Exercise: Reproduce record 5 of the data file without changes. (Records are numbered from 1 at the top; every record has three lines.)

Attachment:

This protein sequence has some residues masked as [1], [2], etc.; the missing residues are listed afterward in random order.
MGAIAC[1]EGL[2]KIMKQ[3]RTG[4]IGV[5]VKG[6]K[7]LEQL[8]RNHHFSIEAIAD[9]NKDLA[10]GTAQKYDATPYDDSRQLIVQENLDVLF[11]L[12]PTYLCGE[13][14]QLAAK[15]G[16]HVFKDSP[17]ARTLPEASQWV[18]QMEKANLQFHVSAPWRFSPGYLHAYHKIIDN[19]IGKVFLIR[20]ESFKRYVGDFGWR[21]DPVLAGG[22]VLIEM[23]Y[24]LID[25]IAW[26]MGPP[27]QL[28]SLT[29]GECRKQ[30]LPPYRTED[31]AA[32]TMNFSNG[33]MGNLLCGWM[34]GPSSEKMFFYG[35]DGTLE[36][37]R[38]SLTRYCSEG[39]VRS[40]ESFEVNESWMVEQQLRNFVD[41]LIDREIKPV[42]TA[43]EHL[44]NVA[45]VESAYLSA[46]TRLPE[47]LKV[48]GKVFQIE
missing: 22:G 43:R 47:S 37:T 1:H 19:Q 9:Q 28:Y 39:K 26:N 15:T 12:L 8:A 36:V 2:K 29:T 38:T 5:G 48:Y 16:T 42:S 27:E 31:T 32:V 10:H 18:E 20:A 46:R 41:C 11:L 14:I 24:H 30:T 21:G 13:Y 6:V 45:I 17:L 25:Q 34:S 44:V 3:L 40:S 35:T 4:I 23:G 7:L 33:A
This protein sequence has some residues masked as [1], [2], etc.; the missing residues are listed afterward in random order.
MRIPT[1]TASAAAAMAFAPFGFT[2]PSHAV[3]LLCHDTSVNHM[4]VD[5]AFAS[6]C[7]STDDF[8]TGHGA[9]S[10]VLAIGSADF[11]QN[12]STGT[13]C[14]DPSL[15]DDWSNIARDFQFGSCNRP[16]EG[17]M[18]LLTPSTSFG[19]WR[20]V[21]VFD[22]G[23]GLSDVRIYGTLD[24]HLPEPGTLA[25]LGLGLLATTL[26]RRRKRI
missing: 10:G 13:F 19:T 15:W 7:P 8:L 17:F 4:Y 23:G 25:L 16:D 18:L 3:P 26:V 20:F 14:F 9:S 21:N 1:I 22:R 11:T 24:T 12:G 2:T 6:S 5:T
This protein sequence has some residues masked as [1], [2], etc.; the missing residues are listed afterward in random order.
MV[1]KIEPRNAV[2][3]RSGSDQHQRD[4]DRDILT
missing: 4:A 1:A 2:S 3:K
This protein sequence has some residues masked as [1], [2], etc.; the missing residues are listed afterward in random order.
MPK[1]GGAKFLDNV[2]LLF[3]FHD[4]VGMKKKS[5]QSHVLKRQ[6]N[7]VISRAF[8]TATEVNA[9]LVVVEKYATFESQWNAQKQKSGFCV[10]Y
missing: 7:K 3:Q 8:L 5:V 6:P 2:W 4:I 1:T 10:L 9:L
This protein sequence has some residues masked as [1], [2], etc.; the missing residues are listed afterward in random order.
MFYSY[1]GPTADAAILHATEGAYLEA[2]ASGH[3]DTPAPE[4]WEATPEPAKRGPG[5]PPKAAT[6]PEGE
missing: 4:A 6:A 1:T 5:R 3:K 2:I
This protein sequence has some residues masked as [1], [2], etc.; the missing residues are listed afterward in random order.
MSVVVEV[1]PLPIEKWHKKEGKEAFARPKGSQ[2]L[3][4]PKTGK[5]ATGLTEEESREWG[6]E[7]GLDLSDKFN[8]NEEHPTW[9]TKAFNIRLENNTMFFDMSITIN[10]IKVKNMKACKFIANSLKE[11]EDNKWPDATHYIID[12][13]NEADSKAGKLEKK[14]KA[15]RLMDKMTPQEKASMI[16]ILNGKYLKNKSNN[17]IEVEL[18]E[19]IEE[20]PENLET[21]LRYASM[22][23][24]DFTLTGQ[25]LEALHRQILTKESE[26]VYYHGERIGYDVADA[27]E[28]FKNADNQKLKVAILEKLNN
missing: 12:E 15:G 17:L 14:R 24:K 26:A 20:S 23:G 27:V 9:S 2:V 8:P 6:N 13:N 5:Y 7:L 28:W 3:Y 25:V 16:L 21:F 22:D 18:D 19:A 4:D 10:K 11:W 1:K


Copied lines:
This protein sequence has some residues masked as [1], [2], etc.; the missing residues are listed afterward in random order.
MFYSY[1]GPTADAAILHATEGAYLEA[2]ASGH[3]DTPAPE[4]WEATPEPAKRGPG[5]PPKAAT[6]PEGE
missing: 4:A 6:A 1:T 5:R 3:K 2:I